“Now the story of Christ is simply a true myth: a myth working on us the same way as the others, but with this tremendous difference that it really happened: and one must be content to accept it in the same way, remembering that it is God’s myth where the others are men’s myths: i.e., the Pagan stories are God expressing Himself through the minds of poets, using such images as He found there, while Christianity is God expressing Himself through what we call ‘real things’.” – CS Lewis
No one who knows anything of pre-Christian pagan cultures will deny a marked difference between their beliefs and those of the post-Christian “pagans” today. The old pagans told fanciful tales that still excite our wonder to this day. They seemed to realize, even in the darkness of their ignorance, that there was something greater than man at work in the world. They were aware that they had something that set them apart from the animals and that there was some sort of ethical code by which they should probably live. There was something within them that made them value family, love, and things beyond their control. From Japan to Sub-Saharan Africa to Nordic Scandinavia to the North Americas, these pagans knew they were not the lords of the earth.
The rational modern neopagans exhibit no such common sense. They believe themselves too “grown up” to believe in “fairy tales”. By their reckoning, the revelations of “science” will save mankind and must be treated as ultimate truth. Anything that is not seen must not be believed unless it can be crunched into a scientific theory (no matter how absurd, if you can create scientific jargon for an idea then it must be feasible). “Music” is reduced to a product for profit and the stories they tell overlap so often to betray their stunted imaginations. To them, the ultimate destiny of man is to work a set number of hours in an architectural structure so uninspired in design that it can be only described as “cubic” or “rectangular”. There is nothing beyond man and the earth he inhabits. The only difference of philosophy is between those who believe man is almighty and can use the earth as he chooses and those who believe earth is equal to man for man is mere animal. Neither thought nor credence is given to man’s immortal soul and intellect or his duty to be a good steward of the earth.
The Rationalist: Something only those who read all of ‘Narnia’ will get.
The great tragedy that many seem to not realize is this: Christians birthed rationalism. Between Protestantism and the Counter-Reformation reaction to it, something happened to prompt an attempt to make religion “respectable” and “decent”. Sermons became the centerpiece of Sunday worship, the faithful were herded into pews like cattle, hymns became predictable and repetitive to appeal to base emotions, and the children were banned from the church lest they disturb the “proper” people within.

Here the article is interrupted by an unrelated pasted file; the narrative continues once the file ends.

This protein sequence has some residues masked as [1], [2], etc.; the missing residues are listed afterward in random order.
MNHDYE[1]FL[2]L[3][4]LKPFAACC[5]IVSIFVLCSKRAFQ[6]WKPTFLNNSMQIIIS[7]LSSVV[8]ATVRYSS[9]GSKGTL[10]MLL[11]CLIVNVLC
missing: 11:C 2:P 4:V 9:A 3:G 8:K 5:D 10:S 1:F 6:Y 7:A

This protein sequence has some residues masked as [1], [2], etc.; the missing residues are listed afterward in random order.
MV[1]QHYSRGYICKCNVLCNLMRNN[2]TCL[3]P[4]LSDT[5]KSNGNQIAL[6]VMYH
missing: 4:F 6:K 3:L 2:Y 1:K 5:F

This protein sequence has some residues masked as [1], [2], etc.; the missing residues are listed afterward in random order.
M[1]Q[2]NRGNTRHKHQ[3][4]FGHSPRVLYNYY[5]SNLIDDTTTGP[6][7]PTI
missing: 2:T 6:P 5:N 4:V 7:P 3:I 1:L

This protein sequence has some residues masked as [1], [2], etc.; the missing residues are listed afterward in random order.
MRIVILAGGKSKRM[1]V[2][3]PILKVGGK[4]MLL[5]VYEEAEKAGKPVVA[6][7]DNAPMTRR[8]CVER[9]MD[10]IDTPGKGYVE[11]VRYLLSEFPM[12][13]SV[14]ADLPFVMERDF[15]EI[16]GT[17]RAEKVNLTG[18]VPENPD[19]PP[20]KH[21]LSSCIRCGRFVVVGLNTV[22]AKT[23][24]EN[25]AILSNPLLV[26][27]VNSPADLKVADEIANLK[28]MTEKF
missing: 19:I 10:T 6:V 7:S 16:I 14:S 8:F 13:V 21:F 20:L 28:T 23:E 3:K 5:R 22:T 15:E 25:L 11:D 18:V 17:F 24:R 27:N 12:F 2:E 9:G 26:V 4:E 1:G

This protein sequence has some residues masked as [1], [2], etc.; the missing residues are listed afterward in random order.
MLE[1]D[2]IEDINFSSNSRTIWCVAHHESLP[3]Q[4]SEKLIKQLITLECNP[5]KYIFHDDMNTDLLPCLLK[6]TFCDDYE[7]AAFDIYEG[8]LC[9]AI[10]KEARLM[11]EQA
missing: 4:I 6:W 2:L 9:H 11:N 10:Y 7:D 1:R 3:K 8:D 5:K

Western Christians of the Dark Ages and Middle Ages managed to preserve much of the old pagan stories and legends, believing that things from their old pagan past were not necessarily evil unless it directly opposed the Faith. We have one monk with such mindset to thank for delivering us the Old Saxon tale of ‘Beowulf’ and we have many other monks – who seemingly used every minute of their “leisure time” – to thank for preserving the old stories and myths of their ancestors. Without them, what would we know of Valhalla, Asgard, Olympus, faeries, elves, sprites, fawns, vampires, and the legendary heroes of the ancient world? Could Tolkien or Lewis have exercised their talents to give us Narnia or Middle Earth if the Medieval Church had been rationalistic?
Rationalism destroys faith. Rationalism annihilates the beautiful Golden Legend, questions the existence of Sts. Joachim and Anna, sows doubt about the “real” authors of the gospels, prohibits St. George (the Vigilante’s own patron saint) from being portrayed slaying a dragon, condemns sinless infants to hell, erects an image of a totalitarian pyramidal legalistic church with a mere man as the absolutely infallible “Dear Leader” giving all the orders from above.
The irony of it all is, man NEEDS myths and legends. Without the tales of the saints or the Golden Legend, Christians restricted by rationalism create new and less-interesting myths to fill the void: an immaculately conceived youthful St. Joseph, a talisman piece of cloth that gives the wearer a free ride to heaven, and Marian apparition after supposed Marian apparition that tells the same unimaginative story.
In the face of deconstructionism, is it not wise then to look back on our pre-Christian roots to see God working to influence our pagan ancestors? Should we not lend more credence to the legends of saints and sinners instead of pietistic and devotionalist sentimentality? Can we not “be like unto little children” to realize our own smallness and let God use our seemingly boundless imaginations for his good?
What good is it to be a Catholic if our faith is polluted by “enlightenment” and 19th century rationalism? If we can choose between being a modern “respectable Christian” and an old “pagan Christian”, why would we ever choose the former over the latter?